Defense firm eyes ‘bridge’ contract to prevent layoffs

BAE Systems and its congressional supporters are eyeing a new shorter-term contract for Army tactical trucks they say would keep about 3,000 people employed in Sealy, Texas.

In August, BAE Systems lost the long-term contract for the Army’s Family of Medium Tactical Vehicles (FMTV) to Oshkosh Corp.

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But BAE, which has been building the trucks for 17 years, successfully protested the Army’s award with the Government Accountability Office (GAO).

The fight for the estimated $3 billion contract has been intense, and tensions are not easing as the Army decides how to meet the GAO’s recommendation and move on with the contract.

The GAO decision is limited in scope and does not recommend that the Army reopen the competition for the truck contract, but does call on it to re-evaluate the bids the three companies originally submitted. The Army has 60 days from Dec. 14, 2009, to inform the GAO of how it will proceed based on GAO’s recommendations.

GAO also upheld a protest filed by a third competitor, Navistar, but the focus has been on BAE Systems and Oshkosh.

Rep. Michael McCaul (R-Texas), who represents Sealy, told The Hill he broached the issue of another so-called “bridge” contract in the event that the Army does not “overturn” its award to Oshkosh with Army Secretary John McHugh on Tuesday.

The bridge contract would be a short-term contract in effect until a longer-term arrangement is devised.

“We need to consider the idea of having another bridge [contract],” McCaul said in a phone interview. He added that he would “absolutely” take any congressional action necessary to ease the Army’s ability to enter another short-term contract.

McCaul indicated that he still expects the Army to award the new long-term contract to BAE.

The Texas lawmaker also said that he has been pressing the Army to re-bid the contract under new acquisition laws — meant to strengthen oversight and accountability in the weapons-buying process — that did not apply at the time the Army evaluated the new FMTV bids.

McCaul’s press secretary Mike Rosen said BAE asked McCaul to bring up the issue in his discussions with the Army. The company had tried to approach the Army on that issue for a while because it wanted to “cover all the bases” and was having a “hard time” getting the idea of another short-term contract through to the Army, Rosen said.

The discussions of another potential contract to incumbent BAE is a signal the defense contractor could fight the Army if it is not awarded the $3 billion contract and could drag out the process for several months, according to several defense insiders.

Apart from renewed protests with the GAO, the company could file suit with the Federal Court of Claims and file an injunction to stop any work by Oshkosh on the trucks until the issue is resolved.

BAE’s existing bridge contract for the FMTV will expire in October. The Army would have to determine whether to enter another bridge contract with BAE much earlier so that the company can order necessary manufacturing items for the trucks.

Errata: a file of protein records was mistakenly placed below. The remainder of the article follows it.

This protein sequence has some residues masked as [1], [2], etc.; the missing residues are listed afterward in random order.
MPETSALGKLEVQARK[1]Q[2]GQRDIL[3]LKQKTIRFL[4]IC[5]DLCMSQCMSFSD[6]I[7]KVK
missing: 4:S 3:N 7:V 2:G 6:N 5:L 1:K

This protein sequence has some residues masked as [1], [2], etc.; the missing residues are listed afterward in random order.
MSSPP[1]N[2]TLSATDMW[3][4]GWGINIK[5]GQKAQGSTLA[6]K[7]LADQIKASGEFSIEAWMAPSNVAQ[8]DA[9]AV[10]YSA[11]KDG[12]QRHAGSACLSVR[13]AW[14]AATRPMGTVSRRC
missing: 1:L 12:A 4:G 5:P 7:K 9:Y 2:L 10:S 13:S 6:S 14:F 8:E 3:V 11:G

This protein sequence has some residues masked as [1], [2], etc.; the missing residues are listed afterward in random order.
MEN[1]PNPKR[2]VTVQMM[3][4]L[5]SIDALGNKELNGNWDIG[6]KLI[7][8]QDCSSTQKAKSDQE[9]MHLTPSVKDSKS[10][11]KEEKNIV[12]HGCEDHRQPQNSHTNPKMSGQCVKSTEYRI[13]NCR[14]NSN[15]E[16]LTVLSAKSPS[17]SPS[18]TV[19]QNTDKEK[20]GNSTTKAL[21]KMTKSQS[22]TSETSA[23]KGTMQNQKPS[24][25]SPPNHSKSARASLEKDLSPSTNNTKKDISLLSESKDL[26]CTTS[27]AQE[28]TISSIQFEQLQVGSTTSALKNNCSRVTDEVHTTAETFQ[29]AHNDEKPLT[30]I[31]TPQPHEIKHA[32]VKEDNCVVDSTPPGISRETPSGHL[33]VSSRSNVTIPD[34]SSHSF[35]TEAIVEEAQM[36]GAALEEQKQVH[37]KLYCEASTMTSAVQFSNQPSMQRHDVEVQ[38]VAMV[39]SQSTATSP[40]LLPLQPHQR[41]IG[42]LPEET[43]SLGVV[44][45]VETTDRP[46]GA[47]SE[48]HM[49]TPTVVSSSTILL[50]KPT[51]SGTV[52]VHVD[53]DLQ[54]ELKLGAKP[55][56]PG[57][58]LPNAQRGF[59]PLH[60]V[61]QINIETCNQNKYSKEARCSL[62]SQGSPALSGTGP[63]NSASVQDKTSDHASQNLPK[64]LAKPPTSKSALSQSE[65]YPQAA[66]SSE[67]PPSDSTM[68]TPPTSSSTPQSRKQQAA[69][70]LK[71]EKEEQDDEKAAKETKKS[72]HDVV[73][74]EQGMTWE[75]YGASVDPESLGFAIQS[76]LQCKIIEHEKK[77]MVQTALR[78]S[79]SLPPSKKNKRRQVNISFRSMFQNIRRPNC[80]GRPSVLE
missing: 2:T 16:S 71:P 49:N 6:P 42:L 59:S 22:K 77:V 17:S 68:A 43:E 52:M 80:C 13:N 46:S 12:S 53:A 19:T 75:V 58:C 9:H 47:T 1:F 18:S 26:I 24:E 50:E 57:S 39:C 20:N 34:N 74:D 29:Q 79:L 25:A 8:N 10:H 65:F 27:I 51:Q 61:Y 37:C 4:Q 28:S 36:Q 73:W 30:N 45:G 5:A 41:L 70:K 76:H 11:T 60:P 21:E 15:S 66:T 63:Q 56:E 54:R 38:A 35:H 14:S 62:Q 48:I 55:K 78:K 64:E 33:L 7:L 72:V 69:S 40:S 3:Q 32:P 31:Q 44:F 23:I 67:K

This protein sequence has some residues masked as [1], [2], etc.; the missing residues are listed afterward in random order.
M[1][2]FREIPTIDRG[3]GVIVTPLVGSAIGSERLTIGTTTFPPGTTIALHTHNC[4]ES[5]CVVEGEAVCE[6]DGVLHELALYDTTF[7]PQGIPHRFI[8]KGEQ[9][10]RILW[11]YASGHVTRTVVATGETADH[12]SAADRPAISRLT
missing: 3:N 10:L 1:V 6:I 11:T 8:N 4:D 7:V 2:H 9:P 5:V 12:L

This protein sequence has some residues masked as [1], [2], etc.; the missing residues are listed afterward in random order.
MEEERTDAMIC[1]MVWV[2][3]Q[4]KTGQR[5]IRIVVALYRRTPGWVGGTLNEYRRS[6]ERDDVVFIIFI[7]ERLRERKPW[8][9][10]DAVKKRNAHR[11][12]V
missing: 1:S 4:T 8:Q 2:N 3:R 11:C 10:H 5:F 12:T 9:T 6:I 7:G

“We would be happy to discuss providing vehicles to the Army while things get sorted out,” said BAE spokesman Michael Teegardin. “We want to be a partner in ensuring that FMTV is getting to the field. We produce 800-plus vehicles a month.”

The fiscal 2010 defense appropriations bill contains about $1 billion for the new FMTV contract, which could be held up for several months. The Army has yet to figure out how to use those funds if the contract is delayed.

It is unclear at what price BAE would agree to build the trucks under a new bridge contract. The company declined to comment on the price issue.

Chris Chambers, BAE’s vice president and general manager of its Sealy plant, said in an interview with The Hill last year that his company’s bid for the new FMTV contract was 20 percent below the price it now receives from the Army on the FMTV contract, while Oshkosh came in 13 percent below BAE’s new bid. Chambers said at the time that his company was “certain” Oshkosh’s bid for the FMTV was “unrealistic.”

The GAO denied BAE’s challenge regarding the Army’s evaluation of Oshkosh’s price. Under Oshkosh’s contract, the government pays a fixed price, and any cost overruns would be incurred by the firm.

The GAO recommended that the Army re-evaluate the three bids based on the “capability factor” and that it conduct a new evaluation of Navistar’s past performance on contracts.

Defense consultant Jim McAleese said capability can cover facilities, equipment, existing workforce, suppliers, production critical-path and quality assurance.

“We believe that our FMTV offer was, and continues to be, the best value for the U.S. Army, our troops and the U.S. taxpayer,” Oshkosh CEO Robert Bohn said in a statement after the GAO issued its decision.

Bohn said his company welcomes the Army’s re-evaluation of the two “narrow issues” it recommended be reconsidered.

“We believe that when these narrow issues are reconsidered, the Army’s decision to award Oshkosh Corp. the FMTV contract will be maintained.”

As the FMTV contract is under review, Oshkosh is pressing the city of Oshkosh, Wis., to approve a $5 million direct financial assistance package necessary for the equipment and construction of a proposed electro-deposition, or E-coat, paint factory the company needed to compete for the FMTV contract.

“We talked to the city before we chose to bid and we took into account in our prices the written feedback from the city that they would support this,” said Andy Hove, Oshkosh’s defense division president, according to the Northwestern newspaper. “We have every belief city leadership will follow through in a way that’s consistent with our prior discussions.”

In total, $51.5 million in state, city and company money would pay for the facility.